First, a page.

Peregrines at Cann Quarry and the birth of the project
For decades, visitors to Plymbridge Woods have enjoyed the opportunity to observe the spectacular activities of nesting peregrines in Cann Quarry. It is thought that peregrines have nested on and off at this former slate quarry for over fifty years. More recently records show them to have been present every year since 1995.
In 1999, an unsuccessful attempt was made to poison the nesting peregrines just prior to fledging; in 2000, a similar attempt resulted in the confirmed deaths of the adult female and at least two young.
Those responsible were not caught and in 2001 the National Trust and a small group of local bird watchers set up a protection watch with the support of the RSPB to try to prevent further poisoning attempts. In addition, the presence of the volunteers made other people more aware of the plight of the peregrine and even more importantly more interested in protecting what at the time was a schedule 1 endangered species.
The project is now entering its 16th year and whilst the Peregrine Falcon is no longer endangered it is still a protected species. The project will continue to protect the peregrines and to educate and encourage members of the public to view the birds in their natural surroundings for as long as these magnificent birds decide to call Cann Quarry home.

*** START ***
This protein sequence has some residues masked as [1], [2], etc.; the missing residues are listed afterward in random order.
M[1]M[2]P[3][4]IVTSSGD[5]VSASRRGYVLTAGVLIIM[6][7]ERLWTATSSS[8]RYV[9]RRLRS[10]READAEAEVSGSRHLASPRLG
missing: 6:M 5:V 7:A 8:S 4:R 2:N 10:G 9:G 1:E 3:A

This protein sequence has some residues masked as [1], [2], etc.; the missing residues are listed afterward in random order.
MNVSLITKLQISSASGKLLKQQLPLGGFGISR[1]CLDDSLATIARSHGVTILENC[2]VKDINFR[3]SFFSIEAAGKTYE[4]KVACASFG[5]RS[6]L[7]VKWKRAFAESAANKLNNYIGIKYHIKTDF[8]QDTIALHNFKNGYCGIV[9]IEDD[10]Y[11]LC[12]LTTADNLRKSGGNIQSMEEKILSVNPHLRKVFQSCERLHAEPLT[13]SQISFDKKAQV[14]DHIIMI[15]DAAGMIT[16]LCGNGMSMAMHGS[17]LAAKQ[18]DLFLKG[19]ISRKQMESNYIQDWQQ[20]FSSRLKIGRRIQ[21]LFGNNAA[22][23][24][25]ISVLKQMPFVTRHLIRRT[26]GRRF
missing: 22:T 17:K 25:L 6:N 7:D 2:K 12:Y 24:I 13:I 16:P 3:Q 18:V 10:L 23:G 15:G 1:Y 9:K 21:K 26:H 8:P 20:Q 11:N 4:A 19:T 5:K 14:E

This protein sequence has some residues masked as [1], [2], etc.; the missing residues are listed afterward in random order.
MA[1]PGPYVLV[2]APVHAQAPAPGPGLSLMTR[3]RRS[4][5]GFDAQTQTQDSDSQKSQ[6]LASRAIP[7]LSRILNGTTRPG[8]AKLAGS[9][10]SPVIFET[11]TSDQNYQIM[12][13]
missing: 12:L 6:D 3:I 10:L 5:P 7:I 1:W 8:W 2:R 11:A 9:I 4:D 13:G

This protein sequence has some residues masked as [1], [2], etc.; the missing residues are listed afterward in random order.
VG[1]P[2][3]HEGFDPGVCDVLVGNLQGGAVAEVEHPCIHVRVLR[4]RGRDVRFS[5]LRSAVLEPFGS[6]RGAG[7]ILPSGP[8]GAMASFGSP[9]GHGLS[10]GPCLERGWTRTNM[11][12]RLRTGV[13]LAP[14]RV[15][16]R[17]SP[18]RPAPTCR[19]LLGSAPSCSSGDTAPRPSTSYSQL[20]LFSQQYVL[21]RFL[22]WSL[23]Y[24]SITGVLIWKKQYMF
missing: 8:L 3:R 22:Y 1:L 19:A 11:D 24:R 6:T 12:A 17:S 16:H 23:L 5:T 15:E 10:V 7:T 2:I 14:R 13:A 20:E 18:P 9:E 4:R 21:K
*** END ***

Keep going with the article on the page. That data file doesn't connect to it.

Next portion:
Every year the support and interest for the falcons grows, with well over 15,000 visitors to the viaduct per annum.
The damage caused by man
The Peregrine Falcon (Falco peregrinus) suffered greatly at the hands of man in the twentieth century. Before 1939, its nests were routinely raided by egg collectors and those who saw it as a pest on shooting estates (1). During World War II its destruction was endorsed by the Government to protect carrier pigeons (2); and from the mid-1950s, new agricultural pesticides such as DDT, caused populations to crash by concentrating poisons in prey species and reducing reproductive success through the thinning of egg shells.
The peregrine continued to decline until 1964 when, with the banning of these pesticides and enhanced legal protection (3), the population slowly began to recover. Numbers now exceed the 1939 level (4) and they are no longer endangered, however the peregrine still remains protected under law.
(1) Wildlife & Countryside Act, 1981 (with amendments.)
(2) Destruction of Peregrine Falcons Order, 1940.
(3) Protection of Birds Act 1954.
(4) The BTO National Peregrine Study, 2002